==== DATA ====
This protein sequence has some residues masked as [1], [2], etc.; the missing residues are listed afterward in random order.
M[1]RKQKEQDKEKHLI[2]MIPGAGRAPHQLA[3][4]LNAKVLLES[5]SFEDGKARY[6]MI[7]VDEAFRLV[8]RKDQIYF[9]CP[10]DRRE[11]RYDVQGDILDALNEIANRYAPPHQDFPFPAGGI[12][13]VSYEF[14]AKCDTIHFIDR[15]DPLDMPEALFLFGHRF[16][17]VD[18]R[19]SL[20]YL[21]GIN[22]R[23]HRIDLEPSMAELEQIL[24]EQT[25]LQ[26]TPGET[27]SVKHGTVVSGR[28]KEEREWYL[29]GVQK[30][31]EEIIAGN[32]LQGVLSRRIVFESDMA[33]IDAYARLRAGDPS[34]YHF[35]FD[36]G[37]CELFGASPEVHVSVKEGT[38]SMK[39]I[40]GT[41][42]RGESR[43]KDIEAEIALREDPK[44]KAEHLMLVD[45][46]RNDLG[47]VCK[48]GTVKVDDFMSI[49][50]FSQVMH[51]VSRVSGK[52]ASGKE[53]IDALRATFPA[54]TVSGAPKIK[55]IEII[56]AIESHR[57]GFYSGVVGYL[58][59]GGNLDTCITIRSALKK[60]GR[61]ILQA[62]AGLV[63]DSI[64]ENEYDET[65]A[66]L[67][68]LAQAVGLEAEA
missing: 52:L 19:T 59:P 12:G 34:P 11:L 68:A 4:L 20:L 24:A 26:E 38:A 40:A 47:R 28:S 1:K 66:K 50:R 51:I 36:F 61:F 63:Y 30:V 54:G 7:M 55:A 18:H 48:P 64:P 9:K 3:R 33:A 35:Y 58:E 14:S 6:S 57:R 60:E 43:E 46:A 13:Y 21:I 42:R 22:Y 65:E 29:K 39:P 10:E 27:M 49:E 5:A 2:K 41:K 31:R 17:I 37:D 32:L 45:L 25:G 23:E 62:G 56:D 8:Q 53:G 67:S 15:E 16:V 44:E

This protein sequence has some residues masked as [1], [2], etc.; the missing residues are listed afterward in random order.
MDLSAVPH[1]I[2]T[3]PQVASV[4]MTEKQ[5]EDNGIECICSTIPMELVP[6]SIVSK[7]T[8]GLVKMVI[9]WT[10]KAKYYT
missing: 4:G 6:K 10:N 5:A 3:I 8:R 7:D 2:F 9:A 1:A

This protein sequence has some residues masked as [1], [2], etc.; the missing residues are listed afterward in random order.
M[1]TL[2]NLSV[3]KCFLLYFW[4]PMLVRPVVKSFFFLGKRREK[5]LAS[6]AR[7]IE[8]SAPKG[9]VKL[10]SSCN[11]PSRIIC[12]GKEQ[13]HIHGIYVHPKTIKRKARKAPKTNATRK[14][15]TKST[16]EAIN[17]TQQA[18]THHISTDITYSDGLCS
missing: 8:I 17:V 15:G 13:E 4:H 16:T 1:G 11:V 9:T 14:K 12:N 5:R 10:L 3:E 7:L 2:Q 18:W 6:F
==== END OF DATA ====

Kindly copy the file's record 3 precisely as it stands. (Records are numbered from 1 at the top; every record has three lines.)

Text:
This protein sequence has some residues masked as [1], [2], etc.; the missing residues are listed afterward in random order.
M[1]TL[2]NLSV[3]KCFLLYFW[4]PMLVRPVVKSFFFLGKRREK[5]LAS[6]AR[7]IE[8]SAPKG[9]VKL[10]SSCN[11]PSRIIC[12]GKEQ[13]HIHGIYVHPKTIKRKARKAPKTNATRK[14][15]TKST[16]EAIN[17]TQQA[18]THHISTDITYSDGLCS
missing: 8:I 17:V 15:G 13:E 4:H 16:T 1:G 11:V 9:T 14:K 12:N 5:R 10:L 3:E 7:L 2:Q 18:W 6:F